By George’s “Best Butter Tarts – Ever”

At the By George Journal, we know the “best butter tarts – ever.”

First, we must distinguish between commercially- and home-made tarts (nothing will ever be quite like a home-made tart coming out of the oven). By George recognizes best butter tarts in each of these categories.

To find “the best” commercially-made butter tarts, one needs to travel the back way into Cambridge, on regional road 97, to make a stop at Dee’s General Store.  This landmark bakery opened in 1996 in Dee’s General Store, which opened its doors a decade earlier. Dee’s famous Butter Tarts (to Die For) are award winners! When The Kitchener-Waterloo Record held a “best bought butter tart contest”,  Dee’s tarts came out on top, winning over tried and true tart makers.

Aside from the General Store, Dee today has a bakery in Cambridge (downtown Galt) and her famous butter tarts can be ordered and shipped to your door. More about Dee’s butter tarts on the General Store website.

Dee’s motto: “Never Underestimate the Joy of a Homemade Butter Tart.”

And then there’s Dot’s Gooey Butter Tarts.

By George recognizes a lady in the northeastern Ontario town of Englehart as having made the “best butter tarts – ever.” Dot’s Gooey Butter Tarts are truly second to none. Though Dot may have taken the precise secrets of her perfect fillings to her grave, she did leave this recipe as a guide.

Ingredients

Pastry  

  • 1 1/2 cups all purpose flour
  • 1/4 tsp salt
  • 1/4 cup cold butter
  • 1/4 cup shortening
  • 1 egg yolk
  • 1 tsp vinegar
  • ice water

Filling  

  • 1/2 cup packed brown sugar
  • 1/2 cup corn syrup
  • 1 egg
  • 2 tbsp softened butter
  • 1 tsp vinegar
  • 1 tsp vanilla
  • salt to taste
  • 1/4 cup raisins (or currants)

Instructions 

  • Pastry: Combine flour and salt, cut in butter and shortening. In cup, whisk egg yolk with vinegar and add water. Sprinkle liquid into flour stirring briskly. Gather dough and press together into disc. Wrap in plastic and refrigerate for one hour.
  • Filling: Whisk brown sugar, corn syrup, egg, butter, vanilla, vinegar and salt. Set aside.  (You can adjust the filling ingredients depending on your preference of runny vs sticky tarts. For runnier tarts put more corn syrup in; for stickier tarts put more brown sugar.)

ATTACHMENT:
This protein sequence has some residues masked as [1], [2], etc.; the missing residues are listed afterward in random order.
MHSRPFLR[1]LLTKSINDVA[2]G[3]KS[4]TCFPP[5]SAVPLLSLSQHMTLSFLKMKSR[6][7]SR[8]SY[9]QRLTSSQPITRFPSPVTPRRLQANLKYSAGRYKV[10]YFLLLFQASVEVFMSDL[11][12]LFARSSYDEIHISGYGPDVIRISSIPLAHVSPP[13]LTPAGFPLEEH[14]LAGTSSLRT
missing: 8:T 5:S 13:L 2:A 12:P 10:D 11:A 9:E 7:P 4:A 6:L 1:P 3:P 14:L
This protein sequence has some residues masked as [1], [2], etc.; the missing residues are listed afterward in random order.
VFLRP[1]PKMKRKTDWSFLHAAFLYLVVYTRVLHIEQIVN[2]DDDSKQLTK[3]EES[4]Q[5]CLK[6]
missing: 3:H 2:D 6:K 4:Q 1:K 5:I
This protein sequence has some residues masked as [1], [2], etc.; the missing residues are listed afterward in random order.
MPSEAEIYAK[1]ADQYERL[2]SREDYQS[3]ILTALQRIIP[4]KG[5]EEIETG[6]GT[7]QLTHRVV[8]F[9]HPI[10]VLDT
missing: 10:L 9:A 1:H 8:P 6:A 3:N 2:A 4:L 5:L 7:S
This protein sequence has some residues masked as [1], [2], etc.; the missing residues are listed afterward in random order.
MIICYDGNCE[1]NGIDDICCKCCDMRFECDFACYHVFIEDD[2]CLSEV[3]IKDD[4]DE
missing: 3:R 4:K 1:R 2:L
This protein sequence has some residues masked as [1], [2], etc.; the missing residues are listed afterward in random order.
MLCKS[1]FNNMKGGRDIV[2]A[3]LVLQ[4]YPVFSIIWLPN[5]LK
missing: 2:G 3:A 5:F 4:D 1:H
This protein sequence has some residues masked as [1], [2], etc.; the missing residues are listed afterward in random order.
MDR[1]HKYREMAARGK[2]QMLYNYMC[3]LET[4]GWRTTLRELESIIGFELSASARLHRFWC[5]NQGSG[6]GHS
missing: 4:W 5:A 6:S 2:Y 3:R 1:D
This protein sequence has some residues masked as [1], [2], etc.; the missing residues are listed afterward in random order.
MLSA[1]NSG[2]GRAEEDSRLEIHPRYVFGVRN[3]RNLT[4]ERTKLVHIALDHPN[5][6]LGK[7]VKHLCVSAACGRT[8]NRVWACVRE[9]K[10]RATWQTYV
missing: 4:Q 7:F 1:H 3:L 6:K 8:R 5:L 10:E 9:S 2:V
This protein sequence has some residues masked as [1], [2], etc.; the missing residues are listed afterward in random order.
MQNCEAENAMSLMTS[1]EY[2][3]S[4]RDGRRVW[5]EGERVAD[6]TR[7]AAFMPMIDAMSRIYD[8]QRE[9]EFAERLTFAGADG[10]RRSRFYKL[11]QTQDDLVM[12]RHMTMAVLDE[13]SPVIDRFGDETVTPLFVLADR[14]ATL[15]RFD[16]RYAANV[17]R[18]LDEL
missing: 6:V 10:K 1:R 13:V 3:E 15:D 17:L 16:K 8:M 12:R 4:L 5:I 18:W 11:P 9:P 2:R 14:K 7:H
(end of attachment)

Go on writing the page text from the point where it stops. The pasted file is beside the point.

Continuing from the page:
• On lightly floured surface, roll out pastry to 1/8 inch thickness. Use 100 cm round cookie cutter and fit into 2 3/4 x 1 1/4 inch muffin tray.
  • Divide raisins into tart shells. Spoon in filling (do not over-fill).
  • Bake at 450 F on bottom rack for 12 minutes – or until filling is bubbling and golden. Let stand for 1 minute and remove tarts to cooling racks.

Thank you Dot! 

By George has declared July as “Butter Tart Month.” Here is a menu of our delectable articles on Canada’s iconic dessert.

Chris George, providing reliable PR counsel and effective advocacy. Need a go-to writer or experienced communicator? 613-983-0801 @ CG&A COMMUNICATIONS.

A Definitive List of Ontario’s Best Butter Tarts

Ontario Tourism has compiled a comprehensive list of butter tart bakeries and stores across the Province – and it is much more thorough than the short list Canadian Living magazine published in 2014.  This is a definitive list that tourists can plan their travels around!

CLIP AND SAVE THIS DEFINITIVE LIST OF THE BEST BUTTER TARTS IN ONTARIO 

Here are seven spots that stood out with multiple rave reviews.

Butter Tarts ‘n More – Little Britain

Betty’s Pies and Tarts – Port Hope

Dee’s General Store – Valens

DooDoo’s Bakery – Bailieboro

The Little Tub Bakery –Tobermory

Don’s Bakery – Bala (photo below) 

Harbord Bakery & Dark Horse Espresso Bar – Toronto

And here is the full list!

  • Marty’s World Famous Cafe – Bracebridge
  • Wolfe Island Bakery – Kingston
  • The Farmer’s Daughter – Huntsville
  • Trudy’s – Bancroft
  • Kawartha Dairy – Bancroft
  • Nancy’s Bakery – Sauble Beach
  • The Little Tart – Haliburton
  • West Guilford General Store – Haliburton County
  • Grandma’s Beach Treats – Wasaga Beach
  • The Buttertart Factory – Campbellford